A MAN whose daughter was killed by a failed asylum-seeker spoke of his fury today after he was allowed to remain in the UK.
Hit-and-run driver Aso Mohammed Ibrahim, 33, an Iraqi Kurd, left 12-year-old Amy Houston dying under the wheels of his car while already banned from driving.
He was jailed for four months but allowed to remain in the UK on his release.
Backed by Amy's father Paul Houston, the UK Border Agency appealed against that decision.
Mr Houston, 41, from Darwen, Lancashire, asked judges at the hearing to bring "my seven years of hell to an end" by sending Ibrahim back to Iraq.
He was left to make the decision to turn off Amy's life support machine hours after the crash in Blackburn, Lancs, in November 2003.
He has since campaigned to get Ibrahim deported in a tortuous legal battle spanning seven years.
Last month he handed in a letter to judges, containing his impassioned plea.
The Upper Tribunal of the Immigration and Asylum Chamber sitting in Manchester also heard Ibrahim, who now has a family in the UK, had a string of criminal convictions.
But Ibrahim's lawyers claimed human rights laws permitted him to remain in the country on the grounds of his right to life and to family life.
And today two senior immigration judges rejected the appeal.
Reacting to the ruling, Mr Houston said he was "frustrated and angry" at the decision.
"I'm really angry. We should all be angry. It is a ridiculous state of affairs," he said.
"I'm battling away here on my own. This is a perversity of our society.
"What are the judges saying here? They are saying it doesn't matter what you do when you come here, who you kill, what laws you break, as long as you have a child here you can stay?
"You work hard, play by the rules, pay your taxes and this is how you get treated. What does that say about politicians, our leaders and the legal system? It's a joke.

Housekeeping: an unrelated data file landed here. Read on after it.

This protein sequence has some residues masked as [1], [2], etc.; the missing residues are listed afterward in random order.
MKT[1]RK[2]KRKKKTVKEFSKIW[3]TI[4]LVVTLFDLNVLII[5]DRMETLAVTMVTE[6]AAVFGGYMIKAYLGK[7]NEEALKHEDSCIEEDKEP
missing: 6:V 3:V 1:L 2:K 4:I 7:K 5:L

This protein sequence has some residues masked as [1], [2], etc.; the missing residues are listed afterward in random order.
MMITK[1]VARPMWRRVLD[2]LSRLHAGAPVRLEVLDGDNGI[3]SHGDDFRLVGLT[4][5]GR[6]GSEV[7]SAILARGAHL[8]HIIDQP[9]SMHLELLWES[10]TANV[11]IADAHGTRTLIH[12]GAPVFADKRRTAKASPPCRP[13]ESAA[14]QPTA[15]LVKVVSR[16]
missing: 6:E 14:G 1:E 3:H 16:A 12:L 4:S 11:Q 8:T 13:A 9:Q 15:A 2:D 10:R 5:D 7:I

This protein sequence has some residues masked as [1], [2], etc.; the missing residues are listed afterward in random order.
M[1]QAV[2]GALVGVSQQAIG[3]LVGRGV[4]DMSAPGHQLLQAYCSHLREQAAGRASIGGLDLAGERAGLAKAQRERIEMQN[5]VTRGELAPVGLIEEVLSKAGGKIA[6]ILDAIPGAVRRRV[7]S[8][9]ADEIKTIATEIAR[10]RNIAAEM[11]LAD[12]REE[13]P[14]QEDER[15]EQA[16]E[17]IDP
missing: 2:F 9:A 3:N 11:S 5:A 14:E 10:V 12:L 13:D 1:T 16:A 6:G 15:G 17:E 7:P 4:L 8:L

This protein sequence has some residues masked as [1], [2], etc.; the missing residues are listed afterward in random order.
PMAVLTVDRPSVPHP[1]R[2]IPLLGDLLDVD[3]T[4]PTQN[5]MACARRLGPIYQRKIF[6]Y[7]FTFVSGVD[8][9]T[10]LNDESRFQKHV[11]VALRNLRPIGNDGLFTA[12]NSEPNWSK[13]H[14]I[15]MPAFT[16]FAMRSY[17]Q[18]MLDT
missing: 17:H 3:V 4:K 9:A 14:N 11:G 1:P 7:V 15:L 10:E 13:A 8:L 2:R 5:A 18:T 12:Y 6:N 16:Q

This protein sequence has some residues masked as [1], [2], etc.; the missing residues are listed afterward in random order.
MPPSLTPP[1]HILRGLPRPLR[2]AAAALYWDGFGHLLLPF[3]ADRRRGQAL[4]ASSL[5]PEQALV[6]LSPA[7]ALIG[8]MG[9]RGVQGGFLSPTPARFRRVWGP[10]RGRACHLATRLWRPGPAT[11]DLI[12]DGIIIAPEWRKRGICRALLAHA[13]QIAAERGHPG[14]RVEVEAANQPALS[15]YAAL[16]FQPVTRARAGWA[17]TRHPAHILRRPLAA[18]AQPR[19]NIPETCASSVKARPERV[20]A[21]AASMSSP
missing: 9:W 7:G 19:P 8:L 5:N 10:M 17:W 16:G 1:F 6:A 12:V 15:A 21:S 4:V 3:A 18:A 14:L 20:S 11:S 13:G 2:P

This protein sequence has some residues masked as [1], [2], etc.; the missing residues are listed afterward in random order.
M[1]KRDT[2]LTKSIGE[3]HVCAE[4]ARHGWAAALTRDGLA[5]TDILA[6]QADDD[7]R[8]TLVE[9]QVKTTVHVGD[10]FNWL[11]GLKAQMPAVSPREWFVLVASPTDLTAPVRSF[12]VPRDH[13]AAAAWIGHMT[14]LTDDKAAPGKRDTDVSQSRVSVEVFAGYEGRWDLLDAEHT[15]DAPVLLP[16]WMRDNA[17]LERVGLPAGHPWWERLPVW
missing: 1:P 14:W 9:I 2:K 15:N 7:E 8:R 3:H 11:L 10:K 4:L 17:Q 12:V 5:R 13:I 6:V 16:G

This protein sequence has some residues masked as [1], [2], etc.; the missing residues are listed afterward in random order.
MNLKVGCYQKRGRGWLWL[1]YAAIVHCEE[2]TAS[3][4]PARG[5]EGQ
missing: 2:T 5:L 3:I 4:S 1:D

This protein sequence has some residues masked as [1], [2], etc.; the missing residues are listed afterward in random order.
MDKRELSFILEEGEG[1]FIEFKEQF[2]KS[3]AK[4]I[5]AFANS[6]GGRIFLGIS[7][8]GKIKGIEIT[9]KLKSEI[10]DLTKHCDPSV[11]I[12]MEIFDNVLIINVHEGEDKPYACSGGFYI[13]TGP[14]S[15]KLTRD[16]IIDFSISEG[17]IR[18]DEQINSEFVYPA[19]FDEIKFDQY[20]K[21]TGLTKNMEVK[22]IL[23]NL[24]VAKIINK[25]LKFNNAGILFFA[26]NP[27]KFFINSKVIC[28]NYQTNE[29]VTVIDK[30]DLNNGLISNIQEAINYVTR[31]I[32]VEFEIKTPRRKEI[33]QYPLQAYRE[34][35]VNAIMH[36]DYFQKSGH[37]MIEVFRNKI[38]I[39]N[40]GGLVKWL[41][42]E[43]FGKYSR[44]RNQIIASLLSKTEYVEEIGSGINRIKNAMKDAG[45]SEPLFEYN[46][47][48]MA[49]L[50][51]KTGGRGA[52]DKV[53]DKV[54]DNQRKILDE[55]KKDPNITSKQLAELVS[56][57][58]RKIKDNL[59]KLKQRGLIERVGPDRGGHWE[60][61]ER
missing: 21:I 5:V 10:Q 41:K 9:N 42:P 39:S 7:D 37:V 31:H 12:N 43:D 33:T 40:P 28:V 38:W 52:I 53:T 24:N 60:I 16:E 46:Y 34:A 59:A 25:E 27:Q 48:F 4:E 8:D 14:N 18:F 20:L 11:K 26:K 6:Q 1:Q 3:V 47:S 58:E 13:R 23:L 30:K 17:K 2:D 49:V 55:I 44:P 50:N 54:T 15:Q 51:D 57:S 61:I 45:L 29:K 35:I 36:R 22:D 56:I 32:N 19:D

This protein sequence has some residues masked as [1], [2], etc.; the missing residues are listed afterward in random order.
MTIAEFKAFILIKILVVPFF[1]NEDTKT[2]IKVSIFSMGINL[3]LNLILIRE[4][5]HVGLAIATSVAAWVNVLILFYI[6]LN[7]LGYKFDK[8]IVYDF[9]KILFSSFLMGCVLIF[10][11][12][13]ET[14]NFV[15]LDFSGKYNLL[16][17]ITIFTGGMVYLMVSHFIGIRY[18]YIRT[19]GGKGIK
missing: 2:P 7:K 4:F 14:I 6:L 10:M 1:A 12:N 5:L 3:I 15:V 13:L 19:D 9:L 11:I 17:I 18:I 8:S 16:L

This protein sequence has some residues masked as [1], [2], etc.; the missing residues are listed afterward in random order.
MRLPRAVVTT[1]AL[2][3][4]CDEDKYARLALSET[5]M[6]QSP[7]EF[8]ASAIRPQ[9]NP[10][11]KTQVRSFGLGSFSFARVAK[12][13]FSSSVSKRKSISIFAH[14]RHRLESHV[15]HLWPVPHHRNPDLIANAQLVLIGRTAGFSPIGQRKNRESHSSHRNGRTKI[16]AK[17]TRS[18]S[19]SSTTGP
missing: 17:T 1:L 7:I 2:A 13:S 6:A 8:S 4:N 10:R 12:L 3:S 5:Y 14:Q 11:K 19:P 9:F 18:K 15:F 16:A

"They are obsessed with the rights of others from Pakistan, Afghanistan and Iraq. Where are my human rights?
"This man is a criminal, do we have no say who we allow in this country?
"He's not a life-saving surgeon or a Nobel prize winner. He was a criminal before, a criminal now and he will continue being a criminal.
"The Human Rights Act is for everybody, not just asylum-seekers and terrorists.
"How can he say he's deprived of his right to a family life? The only person deprived of a family life is me. Amy was my only family."
Mr Houston was not allowed to address judges directly at the appeal hearing.
Lawyers for the Border Agency asked for Ibrahim to be deported on the grounds that the judge who originally allowed him leave to remain on the basis of his right to a family life did so incorrectly.
Although he now has two children, there was little evidence he was living at the same address and so could not claim a right to family life, it was argued.
The judges were also told of Ibrahim's convictions, including a further incident of driving while disqualified in 2006, harassment and possession of drugs.
But Senior Immigration Judges Lane and Taylor, in a reserved judgment made public today, rejected the appeal.
They said the original decision should stand but added that the outcome might well have been different if the process to remove Ibrahim had begun before he had children.
Ibrahim knocked down Amy near the home of her mother, Joanne Cocker, from whom Mr Houston is divorced.
He was already serving a nine-month driving ban for not having insurance or a licence.
He ran off but later handed himself in to police.
Ibrahim was jailed for four months after admitting driving while disqualified and failing to stop after an accident.
After serving his sentence, Ibrahim, who came to the UK in 2001, met a British woman, mother of his children Harry, four, and Zara, three.
At the time, Ibrahim's applications for asylum and citizenship had been rejected and although he was technically awaiting deportation, he was not returned to Iraq because the lack of security in the country would have breached his right to life.
Last year he won leave to remain in the UK after arguing that, because he now had two children since being freed from prison, he had a right to a family life under Article 8 of the Human Rights Act.